For the stage, Willis co-wrote (with Brenda Russell, Steve Bray, and Marsha Norman) the Oprah Winfrey-produced Broadway musical The Color Purple, which opened in December 2005 (in early 2006, Willis had seven of her hits featured in the Earth, Wind & Fire-themed musical Hot Feet, making her the first woman — and only fifth person ever — to have written music for two shows opening on Broadway in the same season). The Color Purple ran for two-and-a-half years, recouping in less than one year, a rare accomplishment for any musical. As reported by the New York Times, Willis, Russell and Bray “worked in their idiosyncratic style, mixing high-tech tools – Ms. Willis’ 17 networked Macs, which they used for research, and programs that allowed them to digitally record complete orchestrations – and very low-tech instruments like an old manual eggbeater or sandpaper.” The process the Times mentions echoes Willis’ own evaluation of her fundamental style across all the disciplines as “a blend of the highest tech and design and the lowest Kitsch.”
There have since been three national tours — the first starred Fantasia as Celie. Willis (with Russell and Bray) also produced a recording of her singing the song “I’m Here,” live with a 40-piece orchestra. A 2012 independent production of the show in Los Angeles at the Celebration Theater was honored with 13 Ovation Awards. Many productions around the U.S. have also won local theatre awards.
Willis is the curator of The Allee Willis Museum of Kitsch at AWMOK.com, a Willis-designed social network with galleries, art, music, chat, video and live events. Launched in late 2009, it features Willis’ world’s largest collection of Kitsch artifacts as seen on her popular “Kitsch O’ The Day” blog as well as submissions made by visitors to the site. AWMOK.com promotes a vibrant and unique form of social interaction, inviting like-minded “aKitschionados” to upload images and descriptions of their own prized Kitsch.
Willis is an internationally shown visual artist as well, and her paintings, ceramics, motorized sculptures and furniture are widely collected. Willis’ first solo gallery exhibition, 1985’s “Wear The Right Clothes Even At Home,” featured kinetic sculptures, many named after her hit songs, including “Neutron Dance” and “Boogie Wonderland.” Her expansive vision further extends to art direction, set design, and animation. Many of the more than 2,000 pieces of art Willis has sold were done in tandem with her fearless alter-ego, Bubbles the artist. Within months of Bubbles’ first painting in 1999, it was rumored in The New York Times that Willis actually was Bubbles the artist. In a feature on Willis, People magazine once called her artistic overdrive, “a multi-threat creativity that itself seems like a Godzilla out to conquer Lalaland.”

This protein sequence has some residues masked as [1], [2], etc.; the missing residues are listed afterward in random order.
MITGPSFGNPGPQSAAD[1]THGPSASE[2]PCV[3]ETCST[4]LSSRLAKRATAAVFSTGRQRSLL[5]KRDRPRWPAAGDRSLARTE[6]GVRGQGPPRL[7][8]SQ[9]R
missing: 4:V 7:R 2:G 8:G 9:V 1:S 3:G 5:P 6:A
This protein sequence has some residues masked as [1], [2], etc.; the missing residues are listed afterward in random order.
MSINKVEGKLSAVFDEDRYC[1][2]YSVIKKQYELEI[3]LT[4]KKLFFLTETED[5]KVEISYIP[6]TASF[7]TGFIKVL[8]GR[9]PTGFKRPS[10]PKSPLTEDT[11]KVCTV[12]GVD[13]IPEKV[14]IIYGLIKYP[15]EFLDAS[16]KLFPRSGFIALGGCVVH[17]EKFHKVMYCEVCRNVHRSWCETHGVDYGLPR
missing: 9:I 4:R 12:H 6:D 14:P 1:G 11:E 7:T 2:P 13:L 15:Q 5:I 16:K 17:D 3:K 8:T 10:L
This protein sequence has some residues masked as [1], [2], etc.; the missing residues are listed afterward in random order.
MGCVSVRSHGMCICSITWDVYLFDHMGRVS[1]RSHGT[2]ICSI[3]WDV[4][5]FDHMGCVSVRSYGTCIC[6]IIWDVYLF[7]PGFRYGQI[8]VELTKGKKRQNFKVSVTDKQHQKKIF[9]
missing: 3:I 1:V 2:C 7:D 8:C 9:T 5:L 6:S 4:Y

Willis has long braved new worlds of creative endeavor integrating music, art, video, multi-media technology and lifestyle via a series of works in which she co-composes, sings, plays, produces, draws, animates, directs, designs web worlds for and stars in. The first such release, “Allee Willis Presents Bubbles & Cheesecake “It’s A Woman Thang”— part of a 6-song collaboration with singer-songwriter Holly Palmer (a.k.a. Cheesecake) — was selected as Official Honoree in The 2008 Webby Awards, and won three 2008 W3 Awards. Her second video, “Allee Willis Presents Bubbles & Cheesecake “Editing Is Cool”, was also ‘featured’ on YouTube and won three 2008 W3 Awards. At one point, Willis’ 2009 video “Hey Jerrie”– co-starring Jerrie Thill, a 91-year-old female drummer on an oxygen tank — was the 12th most popular video worldwide on YouTube.
Willis is also a cyber-pioneer who conceptualized Internet realms and was an outspoken advocate for them back when “new” media was unknown to most. In 1991, a positively Paleolithic age in terms of mainstream computer use, her home was the first fully-wired, networked location in Los Angeles (in the next decade, it went on to become one of the fst all-fiber houses). From 1992 until 1997, she and partner Prudence Fenton dove headlong into developing willisville, the first social networking portal. Willisville featured a radically new approach to interactive content, employing narrative frameworks to navigate the site intuitively, and merging multiple technologies and platforms into one story-driven interface. In 1994, willisville’s CEO was seminal entrepreneur Mark Cuban. Early on, Fortune Magazine cited it as one of the emerging Internet’s most exciting companies, and its progress was also tracked by the Wall Street Journal and the New York Times throughout the 1990s. In 1999, with Lily Tomlin and Jane Wagner — and in tandem with Bubbles the artist — Willis also designed lilytomlin.com, a non-linear journey through Tomlin’s life, characters and Tony-winning play, The Search For Signs Of Intelligent Life In The Universe.